This is not over by a long shot. Instead of an end of the bull market, this should be characterized as the beginning of the end for globally-induced monetary madness and an epochal message to believers in what were once known as "free" markets.

Nothing is safe.

At the Close, Monday, February 5, 2018:
Dow Jones Industrial Average: 24,345.75, -1,175.21 (-4.60%)
NASDAQ: 6,967.53, -273.42 (-3.78%)
S&P 500: 2,648.94, -113.19 (-4.10%)
NYSE Composite: 12,572.93, -512.42 (-3.92%)

Tuesday, December 20, 2016

As 2016 Winds Down With Stocks Up, What's In Store For 2017?

Recently, Americans and observes worldwide have been subjected to overreaction by lawmakers and media types over the "Russian hacking" of the recently-resolved US presidential elections and the possibility that certain electors in the electoral collage would bolt from the Trump camp in enough numbers to deny Donald Trump the needed 270 votes to certify him as America's 45th president.

As of 4:30 pm ET Monday, the electoral college did its job, giving Trump 306 votes, confirming his November victory and assuring the American public that all politics would proceed normally (we believe) for the foreseeable future.

Additionally, the over-hyped media and intelligence frenzy was revealed to have been yet another case of sour grapes and/or fake news fomented by the losers in the Democrat party and what appears to be rogue elements of the intelligence community. The good news is that Mr. Trump, once inaugurated on January 20, will be able to remove such rogue elements via his appointees to the CIA, FBI and other agencies. The bad news is that the sore loser Democrats and their media whores will remain, and they will likely continue to harass and object every effort Trump makes to "make America great again."

While almost nobody can reasonably oppose efforts to improve conditions for Americans, the Democrats will couch their objections in the most mealy-mouthed manners, with references to diversity, unfairness and vague commentaries on power and elitism.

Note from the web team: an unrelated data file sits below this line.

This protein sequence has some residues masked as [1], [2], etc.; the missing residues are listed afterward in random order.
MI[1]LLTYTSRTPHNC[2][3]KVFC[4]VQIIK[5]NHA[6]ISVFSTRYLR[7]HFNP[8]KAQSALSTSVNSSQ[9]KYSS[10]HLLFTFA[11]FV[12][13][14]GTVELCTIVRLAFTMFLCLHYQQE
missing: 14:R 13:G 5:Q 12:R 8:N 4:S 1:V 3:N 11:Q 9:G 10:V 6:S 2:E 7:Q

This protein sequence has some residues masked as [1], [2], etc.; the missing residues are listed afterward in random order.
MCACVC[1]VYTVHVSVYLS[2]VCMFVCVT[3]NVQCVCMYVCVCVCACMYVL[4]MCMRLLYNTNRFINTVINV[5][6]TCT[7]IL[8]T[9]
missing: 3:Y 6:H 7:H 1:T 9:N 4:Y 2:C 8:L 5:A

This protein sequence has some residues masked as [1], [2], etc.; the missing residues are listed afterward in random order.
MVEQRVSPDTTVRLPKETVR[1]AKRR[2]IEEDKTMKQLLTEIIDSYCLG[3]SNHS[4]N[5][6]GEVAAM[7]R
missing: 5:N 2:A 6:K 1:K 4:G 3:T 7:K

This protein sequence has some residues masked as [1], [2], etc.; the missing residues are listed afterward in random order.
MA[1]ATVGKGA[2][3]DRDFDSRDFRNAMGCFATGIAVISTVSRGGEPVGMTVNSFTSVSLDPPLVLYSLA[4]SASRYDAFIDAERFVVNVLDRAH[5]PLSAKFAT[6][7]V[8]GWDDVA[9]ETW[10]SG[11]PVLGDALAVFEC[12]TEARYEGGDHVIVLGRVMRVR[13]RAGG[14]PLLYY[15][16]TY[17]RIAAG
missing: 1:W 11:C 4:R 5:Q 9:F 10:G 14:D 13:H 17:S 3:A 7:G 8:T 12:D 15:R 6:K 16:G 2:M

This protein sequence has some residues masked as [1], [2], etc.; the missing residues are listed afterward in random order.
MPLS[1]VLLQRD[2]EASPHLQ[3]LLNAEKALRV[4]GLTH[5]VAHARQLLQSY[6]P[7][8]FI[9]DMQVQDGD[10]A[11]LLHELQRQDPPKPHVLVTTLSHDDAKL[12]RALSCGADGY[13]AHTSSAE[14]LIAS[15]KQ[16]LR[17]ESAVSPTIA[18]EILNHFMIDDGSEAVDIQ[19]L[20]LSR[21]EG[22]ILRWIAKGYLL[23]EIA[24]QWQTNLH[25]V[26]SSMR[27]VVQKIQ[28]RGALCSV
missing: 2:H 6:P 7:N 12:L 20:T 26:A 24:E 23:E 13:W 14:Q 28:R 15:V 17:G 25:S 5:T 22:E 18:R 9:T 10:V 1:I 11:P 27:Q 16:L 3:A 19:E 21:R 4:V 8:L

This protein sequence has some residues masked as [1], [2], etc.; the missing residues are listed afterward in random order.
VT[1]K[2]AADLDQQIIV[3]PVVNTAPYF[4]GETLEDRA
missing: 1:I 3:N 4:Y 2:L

Fortunately, the investor class has ignored most of the political squabbling and has moved on to increasing its wealth, with stocks up tremendously since election day. The bond markets have expressed acceptance of the Fed's minuscule rate hike of last week and have stabilized. Everything seems in place for a nice, year-end Santa Claus rally which will take the Dow Jones Industrial Average over the mythical 20,000 plateau.

The question to be asked at this juncture is, will the markets remain ebullient and bubbly into the New Year? With stocks hovering at or near all-time highs, and the bull run which began in 2009 extending into a ninth year, the answer should be obvious. Markets do not work one way (up) and corrections and bear markets often occur at what seems to be the most inopportune moments. With investor sentiment bullish to the extreme, the probability of a major correction in the first quarter of 2017 should be quite high, unless one adheres to the well-founded theory that the Fed has backstopped equity markets for years and will continue to do so. Doing otherwise, so the conventional wisdom tells, would be catastrophic, as though fair and open markets are inherently evil.